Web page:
The World Atlas of Linguistic Structures (WALS) is a useful resource for looking at similarities and differences between languages. I’ve recently looked at WALS to get more information on the verb form known as the perfect. This post is based on Chapter 68 of WALS The Perfect. Meaning of ‘perfect’ in WALS Chapter 68 of…… Continue reading What is the perfect and where does it occur?
Do you want help with palindromes?
A palindrome is a sequence of letters that reads the same backwards as it does forwards. Palindromes can be a single word or a sequence of words. Well known English examples are ‘civic’ (a single word) and ‘Madam, I’m Adam’ (a whole sentence—albeit with internal punctuation disregarded). If you want some help in composing palindromes,…… Continue reading Do you want help with palindromes?
Cabinet of grammatical rarities
A Raritätenkabinett (cabinet of rarities) is a collection of things, living or dead, which are considered worth collecting (and perhaps exhibiting) because they are rare. An online collection of grammatical rarities is available at https://typo.uni-konstanz.de/rara/ The site classifies the items it contains into the following categories: rarum (plural rara): ‘a trait (of any conceivable sort:…… Continue reading Cabinet of grammatical rarities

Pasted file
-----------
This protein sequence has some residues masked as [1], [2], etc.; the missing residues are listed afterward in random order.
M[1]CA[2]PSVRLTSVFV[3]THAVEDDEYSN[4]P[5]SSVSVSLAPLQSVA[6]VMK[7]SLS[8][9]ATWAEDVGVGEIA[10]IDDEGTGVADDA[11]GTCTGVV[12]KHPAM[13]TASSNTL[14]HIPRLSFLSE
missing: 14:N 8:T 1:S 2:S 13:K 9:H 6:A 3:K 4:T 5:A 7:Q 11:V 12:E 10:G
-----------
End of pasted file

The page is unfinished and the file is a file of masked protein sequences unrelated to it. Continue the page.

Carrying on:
Young linguists who thanked Darwin
At a new exhibition on the correspondence of Charles Darwin, I came across a letter from 5 daughters of a family friend of Darwin’s. Describing themselves as botanists and linguists, they ended the short letter with a saying in the Maori language. Text of the letterThe Botanists present their best thanks to Mr Darwin for…… Continue reading Young linguists who thanked Darwin